After surviving 35 years, dozens of languages, hundreds of projects, thousands of meetings and millions of LOC, I now teach the basics to the computer-phobic

Apr 2018

The Search for Truth

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Every time you change existing code, you break some other part of the system. You may not realize it, but you do. It may show up in the form of a broken unit test, but that presumes that a) said unit test exists, and b) it properly tests the aspect of the code you are changing. Sadly, more often than not, there is either no test to cover your change, or any test that does exist doesn't handle the case you are changing.

Nicolai Abildgaard - Diogenes der lyser i mørket med en lygte.jpg

The Proprietary Format

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Have you ever secured something with a lock? The intent is that at some point in the future, you'll use the requisite key to regain access to it. Of course, the underlying assumption is that you actually have the key. How do you open a lock once you've lost the key? That's when you need to get creative. Lock picks. Bolt cutters. Blow torch. GAU-8...

In 2004, Ben S. went on a solo bicycle tour, and for reasons of weight, his only computer was a Handspring Visor Deluxe PDA running Palm OS. He had an external, folding keyboard that he would use to type his notes from each day of the trip. To keep these notes organized by day, he stored them in the Datebook (calendar) app as all-day events. The PDA would sync with a desktop computer using a Handspring-branded fork of the Palm Desktop software. The whole Datebook could then be exported as a text file from there. As such, Ben figured his notes were safe. After the trip ended, he bought a Windows PC that he had until 2010, but he never quite got around to exporting the text file. After he switched to using a Mac, he copied the files to the Mac and gave away the PC.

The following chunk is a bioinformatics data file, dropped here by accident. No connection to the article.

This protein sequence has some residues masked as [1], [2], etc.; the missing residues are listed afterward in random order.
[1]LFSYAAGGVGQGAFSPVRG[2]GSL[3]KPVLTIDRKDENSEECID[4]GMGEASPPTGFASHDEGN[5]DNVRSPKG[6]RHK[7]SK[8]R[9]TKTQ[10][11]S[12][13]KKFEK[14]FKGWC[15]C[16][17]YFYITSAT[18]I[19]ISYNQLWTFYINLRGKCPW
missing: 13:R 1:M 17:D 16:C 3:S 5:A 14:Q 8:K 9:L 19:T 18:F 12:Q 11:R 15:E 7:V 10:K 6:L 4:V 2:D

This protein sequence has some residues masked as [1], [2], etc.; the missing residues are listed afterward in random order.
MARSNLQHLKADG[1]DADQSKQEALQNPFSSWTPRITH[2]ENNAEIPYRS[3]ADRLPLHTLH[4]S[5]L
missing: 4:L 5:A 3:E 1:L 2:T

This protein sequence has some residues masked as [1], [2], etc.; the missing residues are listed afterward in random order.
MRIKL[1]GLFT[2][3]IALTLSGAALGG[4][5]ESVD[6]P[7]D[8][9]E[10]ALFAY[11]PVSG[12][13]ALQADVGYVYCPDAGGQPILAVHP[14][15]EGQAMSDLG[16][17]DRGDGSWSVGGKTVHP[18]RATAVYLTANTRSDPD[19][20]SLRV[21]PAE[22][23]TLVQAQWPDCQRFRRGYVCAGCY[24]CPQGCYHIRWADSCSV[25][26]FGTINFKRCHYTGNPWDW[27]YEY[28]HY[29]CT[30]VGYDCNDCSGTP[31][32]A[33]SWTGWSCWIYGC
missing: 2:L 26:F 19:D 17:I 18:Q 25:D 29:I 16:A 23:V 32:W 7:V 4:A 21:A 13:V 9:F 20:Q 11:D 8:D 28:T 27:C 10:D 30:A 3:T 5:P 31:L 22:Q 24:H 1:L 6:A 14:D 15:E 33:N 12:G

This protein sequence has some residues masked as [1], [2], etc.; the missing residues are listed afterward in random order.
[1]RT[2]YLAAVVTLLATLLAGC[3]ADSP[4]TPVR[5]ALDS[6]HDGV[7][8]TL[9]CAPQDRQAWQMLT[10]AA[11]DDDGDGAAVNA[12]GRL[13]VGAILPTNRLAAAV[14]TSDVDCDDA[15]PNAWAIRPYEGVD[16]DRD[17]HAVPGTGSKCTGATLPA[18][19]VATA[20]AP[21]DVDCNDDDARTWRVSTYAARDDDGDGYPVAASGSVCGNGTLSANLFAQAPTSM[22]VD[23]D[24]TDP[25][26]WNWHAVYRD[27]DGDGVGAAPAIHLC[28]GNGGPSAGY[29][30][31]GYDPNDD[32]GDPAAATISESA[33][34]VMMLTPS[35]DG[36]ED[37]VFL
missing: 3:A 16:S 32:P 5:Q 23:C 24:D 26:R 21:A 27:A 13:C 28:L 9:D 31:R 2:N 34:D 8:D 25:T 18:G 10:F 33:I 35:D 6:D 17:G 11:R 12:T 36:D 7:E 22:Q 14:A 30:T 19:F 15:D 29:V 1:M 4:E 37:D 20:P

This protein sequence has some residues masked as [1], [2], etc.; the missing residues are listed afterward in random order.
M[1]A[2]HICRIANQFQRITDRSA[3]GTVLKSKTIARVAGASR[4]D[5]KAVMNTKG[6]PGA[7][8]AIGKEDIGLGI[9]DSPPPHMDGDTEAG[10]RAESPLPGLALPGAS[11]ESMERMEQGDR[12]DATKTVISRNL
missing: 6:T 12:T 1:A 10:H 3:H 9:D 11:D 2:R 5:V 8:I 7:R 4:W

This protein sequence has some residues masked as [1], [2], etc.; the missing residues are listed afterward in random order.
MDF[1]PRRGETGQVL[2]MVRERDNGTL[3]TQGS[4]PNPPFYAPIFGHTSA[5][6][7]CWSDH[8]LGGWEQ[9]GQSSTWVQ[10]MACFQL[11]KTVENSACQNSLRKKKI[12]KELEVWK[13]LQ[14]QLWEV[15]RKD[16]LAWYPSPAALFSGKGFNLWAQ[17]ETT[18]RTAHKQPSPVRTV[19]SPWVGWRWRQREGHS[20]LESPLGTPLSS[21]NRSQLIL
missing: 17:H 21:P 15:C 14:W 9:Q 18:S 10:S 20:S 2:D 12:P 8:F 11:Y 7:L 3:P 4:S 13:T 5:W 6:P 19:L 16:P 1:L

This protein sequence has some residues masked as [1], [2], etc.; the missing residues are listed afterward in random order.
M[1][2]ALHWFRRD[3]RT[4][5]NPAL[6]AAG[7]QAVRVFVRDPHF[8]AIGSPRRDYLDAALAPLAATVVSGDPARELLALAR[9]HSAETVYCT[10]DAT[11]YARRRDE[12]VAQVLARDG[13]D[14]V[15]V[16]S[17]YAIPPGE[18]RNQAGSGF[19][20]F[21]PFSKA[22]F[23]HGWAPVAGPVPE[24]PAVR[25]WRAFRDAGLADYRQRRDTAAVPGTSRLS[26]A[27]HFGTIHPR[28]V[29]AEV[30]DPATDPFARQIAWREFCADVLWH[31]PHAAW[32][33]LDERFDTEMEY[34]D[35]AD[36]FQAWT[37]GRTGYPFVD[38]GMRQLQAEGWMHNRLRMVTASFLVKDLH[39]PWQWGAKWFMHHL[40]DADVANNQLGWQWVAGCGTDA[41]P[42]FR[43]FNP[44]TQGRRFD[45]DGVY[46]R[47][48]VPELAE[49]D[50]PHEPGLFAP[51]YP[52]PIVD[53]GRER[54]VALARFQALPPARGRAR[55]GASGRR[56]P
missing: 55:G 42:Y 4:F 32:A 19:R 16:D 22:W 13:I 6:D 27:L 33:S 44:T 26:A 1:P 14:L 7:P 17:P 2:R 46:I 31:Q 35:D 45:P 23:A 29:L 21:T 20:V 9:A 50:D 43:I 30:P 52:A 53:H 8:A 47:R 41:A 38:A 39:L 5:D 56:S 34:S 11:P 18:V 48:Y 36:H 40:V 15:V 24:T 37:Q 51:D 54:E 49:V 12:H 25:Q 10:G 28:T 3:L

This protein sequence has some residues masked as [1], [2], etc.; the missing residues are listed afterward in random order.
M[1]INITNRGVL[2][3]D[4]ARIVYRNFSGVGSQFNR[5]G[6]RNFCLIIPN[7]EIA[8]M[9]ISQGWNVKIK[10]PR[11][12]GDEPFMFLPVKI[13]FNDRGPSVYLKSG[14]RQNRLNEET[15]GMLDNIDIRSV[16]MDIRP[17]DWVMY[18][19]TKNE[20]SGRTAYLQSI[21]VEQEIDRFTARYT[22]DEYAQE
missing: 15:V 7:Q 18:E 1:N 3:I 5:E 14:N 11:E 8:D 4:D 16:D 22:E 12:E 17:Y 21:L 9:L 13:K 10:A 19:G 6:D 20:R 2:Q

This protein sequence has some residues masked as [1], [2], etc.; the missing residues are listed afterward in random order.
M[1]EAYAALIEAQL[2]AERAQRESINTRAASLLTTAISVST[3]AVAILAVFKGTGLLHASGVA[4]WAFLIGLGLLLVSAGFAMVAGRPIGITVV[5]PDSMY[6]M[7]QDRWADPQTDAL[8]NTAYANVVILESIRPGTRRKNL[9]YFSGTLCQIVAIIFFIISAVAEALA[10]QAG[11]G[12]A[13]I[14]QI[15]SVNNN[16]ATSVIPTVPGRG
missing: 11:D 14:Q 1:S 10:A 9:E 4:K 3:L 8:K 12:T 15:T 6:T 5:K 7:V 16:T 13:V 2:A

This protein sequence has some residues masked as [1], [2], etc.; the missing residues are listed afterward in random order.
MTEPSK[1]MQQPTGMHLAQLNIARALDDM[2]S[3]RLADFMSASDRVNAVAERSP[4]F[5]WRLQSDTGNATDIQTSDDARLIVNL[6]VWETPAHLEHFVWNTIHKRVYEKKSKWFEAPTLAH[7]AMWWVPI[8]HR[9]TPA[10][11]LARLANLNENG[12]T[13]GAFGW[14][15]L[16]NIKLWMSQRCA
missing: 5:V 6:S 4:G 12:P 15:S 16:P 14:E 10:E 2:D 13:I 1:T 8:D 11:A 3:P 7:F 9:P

Handspring Treo 90

To Suffer The Slings and Arrows of Vendor Products…

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Being a software architect is a difficult task. Part of the skill is rote software design based upon the technology of choice. Part of it is the very soft "science" of knowing how much to design to make the software somewhat extensible without going so far as to design/build something that is overkill. An extreme version of this would be the inner platform effect.

A bike with square wheels

Way back when I was a somewhat new developer, I was tasked with adding a fairly large feature that required the addition of a database to our otherwise database-less application. I went to our in-team architect, described the problem, and asked him to request a modest database for us. At the time, Sybase was the in-house tool. He decreed that "Sybase sucks", and that he could build a better database solution himself. He would even make it more functional than Sybase.